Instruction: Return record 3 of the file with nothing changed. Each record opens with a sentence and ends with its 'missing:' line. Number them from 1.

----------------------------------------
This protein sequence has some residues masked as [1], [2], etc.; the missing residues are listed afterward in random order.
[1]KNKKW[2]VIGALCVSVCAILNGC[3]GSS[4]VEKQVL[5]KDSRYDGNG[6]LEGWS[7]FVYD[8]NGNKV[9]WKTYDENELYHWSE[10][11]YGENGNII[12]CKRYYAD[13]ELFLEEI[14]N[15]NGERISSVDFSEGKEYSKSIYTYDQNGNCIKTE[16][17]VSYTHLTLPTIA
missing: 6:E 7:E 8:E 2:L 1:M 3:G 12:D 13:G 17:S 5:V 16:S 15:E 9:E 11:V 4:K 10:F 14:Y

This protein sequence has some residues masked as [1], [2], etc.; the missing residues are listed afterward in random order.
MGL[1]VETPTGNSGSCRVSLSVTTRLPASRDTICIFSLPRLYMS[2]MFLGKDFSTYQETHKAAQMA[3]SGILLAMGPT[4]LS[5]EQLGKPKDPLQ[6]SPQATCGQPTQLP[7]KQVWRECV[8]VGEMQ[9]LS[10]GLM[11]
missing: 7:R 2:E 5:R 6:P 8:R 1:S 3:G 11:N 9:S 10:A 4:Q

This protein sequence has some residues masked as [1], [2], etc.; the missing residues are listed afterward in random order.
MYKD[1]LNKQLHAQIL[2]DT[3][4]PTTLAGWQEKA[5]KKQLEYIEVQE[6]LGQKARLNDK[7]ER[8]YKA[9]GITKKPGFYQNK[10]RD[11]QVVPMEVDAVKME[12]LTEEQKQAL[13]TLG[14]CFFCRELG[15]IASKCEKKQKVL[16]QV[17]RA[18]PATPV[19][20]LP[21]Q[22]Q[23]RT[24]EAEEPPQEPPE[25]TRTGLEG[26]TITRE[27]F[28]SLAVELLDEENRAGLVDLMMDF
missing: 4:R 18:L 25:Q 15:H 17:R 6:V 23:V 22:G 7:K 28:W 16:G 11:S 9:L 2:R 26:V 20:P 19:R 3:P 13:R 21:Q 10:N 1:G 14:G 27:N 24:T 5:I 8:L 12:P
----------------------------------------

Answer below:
This protein sequence has some residues masked as [1], [2], etc.; the missing residues are listed afterward in random order.
MYKD[1]LNKQLHAQIL[2]DT[3][4]PTTLAGWQEKA[5]KKQLEYIEVQE[6]LGQKARLNDK[7]ER[8]YKA[9]GITKKPGFYQNK[10]RD[11]QVVPMEVDAVKME[12]LTEEQKQAL[13]TLG[14]CFFCRELG[15]IASKCEKKQKVL[16]QV[17]RA[18]PATPV[19][20]LP[21]Q[22]Q[23]RT[24]EAEEPPQEPPE[25]TRTGLEG[26]TITRE[27]F[28]SLAVELLDEENRAGLVDLMMDF
missing: 4:R 18:L 25:Q 15:H 17:R 6:V 23:V 22:G 7:K 28:W 16:G 11:S 9:L 2:R 26:V 20:P 19:R 3:P 13:R 21:Q 10:N 1:G 14:G 27:N 24:T 5:I 8:L 12:P